Samjiva, Saṃjīva, Saṃjiva: 7 definitions


Samjiva means something in Buddhism, Pali, Hinduism, Sanskrit. If you want to know the exact meaning, history, etymology or English translation of this term then check out the descriptions on this page. Add your comment or reference to a book if you want to contribute to this summary article.

In Buddhism

Mahayana (major branch of Buddhism)

Source: Wisdom Library: Maha Prajnaparamita Sastra

Saṃjiva (संजिव) refers to one of the eight great hells according to the “world of transmigration” section in the 2nd century Mahāprajñāpāramitāśāstra (chapter XXVII).—Accordingly, “in the great Saṃjiva hell, the damned fight one another; aggressive and pugnacious, they wield sharp knives and slash one another; they are pierced with lances and skewered with iron forks; they are struck with iron bars; they are struck with iron rods; they are thrashed by iron shovels and slashed with sharp knives; they are torn apart with iron claws; they are all covered in blood. Broken by these torments, they lose consciousness but, as a result of their previous actions, cold wind blows on them and, when the guards call them, they come back to life: this is why this hell is called Saṃjiva”.

Mahayana book cover
context information

Mahayana (महायान, mahāyāna) is a major branch of Buddhism focusing on the path of a Bodhisattva (spiritual aspirants/ enlightened beings). Extant literature is vast and primarely composed in the Sanskrit language. There are many sūtras of which some of the earliest are the various Prajñāpāramitā sūtras.

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General definition (in Buddhism)

Source: Wisdom Library: Dharma-samgraha

Saṃjīva (संजीव) refers to the “reviving hell” and represents one of the “eight hot hells” (uṣṇa-naraka) as defined in the Dharma-saṃgraha (section 121). It can also be spelled as Sañjīva. The Dharma-samgraha (Dharmasangraha) is an extensive glossary of Buddhist technical terms in Sanskrit (e.g., saṃjīva). The work is attributed to Nagarjuna who lived around the 2nd century A.D.

Languages of India and abroad

Sanskrit dictionary

Source: Cologne Digital Sanskrit Dictionaries: Edgerton Buddhist Hybrid Sanskrit Dictionary

Saṃjīva (संजीव).—m. (nt. Mahāvastu i.16.8 according to Senart, but probably corrupt, see P. Mus, La Lumière des six voies, 107, 111 f.; m. i.17.6), name of a (hot) hell: attempt at [etymology] explanation of name, Mahāvastu i.17.6, see Mus, l.c. (orig. coming to life again); others, Mahāvastu i.5.3; 9.8 = iii.454.7; i.10.9 = iii.455.3; i.337.5; ii.350.8 = iii.274.10; Mahāvyutpatti 4920; Dharmasaṃgraha 121; Divyāvadāna 67.21; 138.6; 366.28; 568.11; Avadāna-śataka i.4.8; 10.8, etc.; (Ārya-)Mañjuśrīmūlakalpa 115.1; 635.22.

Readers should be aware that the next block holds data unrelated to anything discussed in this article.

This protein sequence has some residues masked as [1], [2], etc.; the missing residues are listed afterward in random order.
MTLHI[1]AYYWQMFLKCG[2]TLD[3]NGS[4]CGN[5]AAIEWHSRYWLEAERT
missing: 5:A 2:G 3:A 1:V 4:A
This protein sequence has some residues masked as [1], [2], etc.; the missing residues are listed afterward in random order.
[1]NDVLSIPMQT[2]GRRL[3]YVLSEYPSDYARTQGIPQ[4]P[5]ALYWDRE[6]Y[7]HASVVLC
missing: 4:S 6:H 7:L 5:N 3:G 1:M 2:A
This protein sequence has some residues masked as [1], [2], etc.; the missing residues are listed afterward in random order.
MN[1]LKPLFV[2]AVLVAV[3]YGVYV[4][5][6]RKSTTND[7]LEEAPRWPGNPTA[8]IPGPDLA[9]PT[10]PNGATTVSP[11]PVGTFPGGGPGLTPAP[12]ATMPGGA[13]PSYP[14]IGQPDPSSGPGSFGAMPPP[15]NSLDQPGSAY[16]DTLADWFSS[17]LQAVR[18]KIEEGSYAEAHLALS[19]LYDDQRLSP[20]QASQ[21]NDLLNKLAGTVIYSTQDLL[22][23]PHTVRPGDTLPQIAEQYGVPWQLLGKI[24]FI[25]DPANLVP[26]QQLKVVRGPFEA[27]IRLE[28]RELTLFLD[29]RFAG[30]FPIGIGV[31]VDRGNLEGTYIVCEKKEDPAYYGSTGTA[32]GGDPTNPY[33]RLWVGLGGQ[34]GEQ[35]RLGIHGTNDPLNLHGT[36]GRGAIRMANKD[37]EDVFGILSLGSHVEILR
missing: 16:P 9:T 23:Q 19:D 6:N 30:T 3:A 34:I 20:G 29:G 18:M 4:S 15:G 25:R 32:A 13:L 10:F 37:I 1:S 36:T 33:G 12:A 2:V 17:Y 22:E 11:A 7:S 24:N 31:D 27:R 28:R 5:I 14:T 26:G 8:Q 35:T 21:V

Source: Cologne Digital Sanskrit Dictionaries: Benfey Sanskrit-English Dictionary

Saṃjīva (संजीव).—i. e. sam-jīv + a, adj. Living, [Rāmāyaṇa] 6, 26, 5.

Source: Cologne Digital Sanskrit Dictionaries: Cappeller Sanskrit-English Dictionary

Saṃjīva (संजीव).—[adjective] & [masculine] reviving (tr. & [intransitive]).

Source: Cologne Digital Sanskrit Dictionaries: Monier-Williams Sanskrit-English Dictionary

1) Saṃjīva (संजीव):—[=saṃ-jīva] [from saṃ-jīv] mf(ā)n. living together, living, [Monier-Williams’ Sanskrit-English Dictionary]

2) [v.s. ...] making alive, vivifying, [Atharva-veda; Āśvalāyana-śrauta-sūtra]

3) [v.s. ...] m. the act of reviving, revival (See [compound])

4) [v.s. ...] a particular hell, [Divyāvadāna]

[Sanskrit to German]

Samjiva in German

context information

Sanskrit, also spelled संस्कृतम् (saṃskṛtam), is an ancient language of India commonly seen as the grandmother of the Indo-European language family (even English!). Closely allied with Prakrit and Pali, Sanskrit is more exhaustive in both grammar and terms and has the most extensive collection of literature in the world, greatly surpassing its sister-languages Greek and Latin.

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